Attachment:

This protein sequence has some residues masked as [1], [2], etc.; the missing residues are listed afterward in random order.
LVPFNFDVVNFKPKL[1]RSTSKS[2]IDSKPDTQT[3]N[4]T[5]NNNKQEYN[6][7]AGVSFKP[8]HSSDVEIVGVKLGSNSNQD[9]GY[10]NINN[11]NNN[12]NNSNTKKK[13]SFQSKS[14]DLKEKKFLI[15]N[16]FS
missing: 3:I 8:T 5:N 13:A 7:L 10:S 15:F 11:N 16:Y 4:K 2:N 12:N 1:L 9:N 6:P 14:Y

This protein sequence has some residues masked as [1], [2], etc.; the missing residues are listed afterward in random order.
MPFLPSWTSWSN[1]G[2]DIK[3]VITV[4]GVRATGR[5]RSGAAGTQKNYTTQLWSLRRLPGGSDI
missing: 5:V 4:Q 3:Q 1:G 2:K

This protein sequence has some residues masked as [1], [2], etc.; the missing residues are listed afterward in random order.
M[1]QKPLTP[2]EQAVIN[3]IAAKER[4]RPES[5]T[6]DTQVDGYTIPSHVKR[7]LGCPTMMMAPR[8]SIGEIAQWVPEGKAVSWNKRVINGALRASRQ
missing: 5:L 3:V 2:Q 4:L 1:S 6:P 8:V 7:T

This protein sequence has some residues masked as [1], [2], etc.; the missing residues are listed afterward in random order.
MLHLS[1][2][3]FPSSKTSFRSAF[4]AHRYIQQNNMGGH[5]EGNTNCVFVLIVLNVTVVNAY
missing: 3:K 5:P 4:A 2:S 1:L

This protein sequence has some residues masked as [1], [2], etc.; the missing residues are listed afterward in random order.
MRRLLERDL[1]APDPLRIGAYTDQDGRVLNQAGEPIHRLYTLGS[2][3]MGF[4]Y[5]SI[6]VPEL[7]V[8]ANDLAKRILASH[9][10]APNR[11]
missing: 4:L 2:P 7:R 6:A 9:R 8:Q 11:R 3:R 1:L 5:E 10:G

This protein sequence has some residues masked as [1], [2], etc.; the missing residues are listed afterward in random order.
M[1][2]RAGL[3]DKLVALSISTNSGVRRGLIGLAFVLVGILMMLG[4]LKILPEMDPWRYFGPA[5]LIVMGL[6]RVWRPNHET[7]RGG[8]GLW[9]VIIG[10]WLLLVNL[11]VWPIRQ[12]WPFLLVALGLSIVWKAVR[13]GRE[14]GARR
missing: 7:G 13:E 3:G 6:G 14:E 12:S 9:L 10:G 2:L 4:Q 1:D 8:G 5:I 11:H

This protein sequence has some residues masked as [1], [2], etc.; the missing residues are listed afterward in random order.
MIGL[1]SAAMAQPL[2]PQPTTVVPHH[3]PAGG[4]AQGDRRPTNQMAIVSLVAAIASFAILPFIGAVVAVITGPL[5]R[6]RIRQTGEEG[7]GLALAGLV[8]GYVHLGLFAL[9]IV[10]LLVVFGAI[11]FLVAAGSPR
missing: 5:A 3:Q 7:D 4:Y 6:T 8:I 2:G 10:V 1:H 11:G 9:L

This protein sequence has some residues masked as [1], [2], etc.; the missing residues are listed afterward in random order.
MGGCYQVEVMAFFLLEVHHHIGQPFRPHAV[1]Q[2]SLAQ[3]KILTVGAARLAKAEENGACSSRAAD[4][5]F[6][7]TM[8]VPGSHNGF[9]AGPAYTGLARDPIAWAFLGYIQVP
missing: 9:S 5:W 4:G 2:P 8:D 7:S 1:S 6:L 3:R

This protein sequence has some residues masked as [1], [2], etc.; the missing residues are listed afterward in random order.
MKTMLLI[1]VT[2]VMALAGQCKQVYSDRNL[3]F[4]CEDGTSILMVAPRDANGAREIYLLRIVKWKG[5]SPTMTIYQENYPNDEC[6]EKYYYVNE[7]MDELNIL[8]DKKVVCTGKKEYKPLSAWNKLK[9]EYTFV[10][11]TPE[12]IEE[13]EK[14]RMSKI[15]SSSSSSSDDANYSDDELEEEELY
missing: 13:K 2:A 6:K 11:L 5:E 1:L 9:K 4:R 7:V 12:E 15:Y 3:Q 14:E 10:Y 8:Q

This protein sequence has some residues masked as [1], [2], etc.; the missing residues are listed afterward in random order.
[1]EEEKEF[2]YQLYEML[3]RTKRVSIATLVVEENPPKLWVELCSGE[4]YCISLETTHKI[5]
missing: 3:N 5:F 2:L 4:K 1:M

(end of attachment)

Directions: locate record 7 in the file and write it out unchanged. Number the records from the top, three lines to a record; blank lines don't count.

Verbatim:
This protein sequence has some residues masked as [1], [2], etc.; the missing residues are listed afterward in random order.
MIGL[1]SAAMAQPL[2]PQPTTVVPHH[3]PAGG[4]AQGDRRPTNQMAIVSLVAAIASFAILPFIGAVVAVITGPL[5]R[6]RIRQTGEEG[7]GLALAGLV[8]GYVHLGLFAL[9]IV[10]LLVVFGAI[11]FLVAAGSPR
missing: 5:A 3:Q 7:D 4:Y 6:T 8:I 2:G 10:V 1:H 11:G 9:L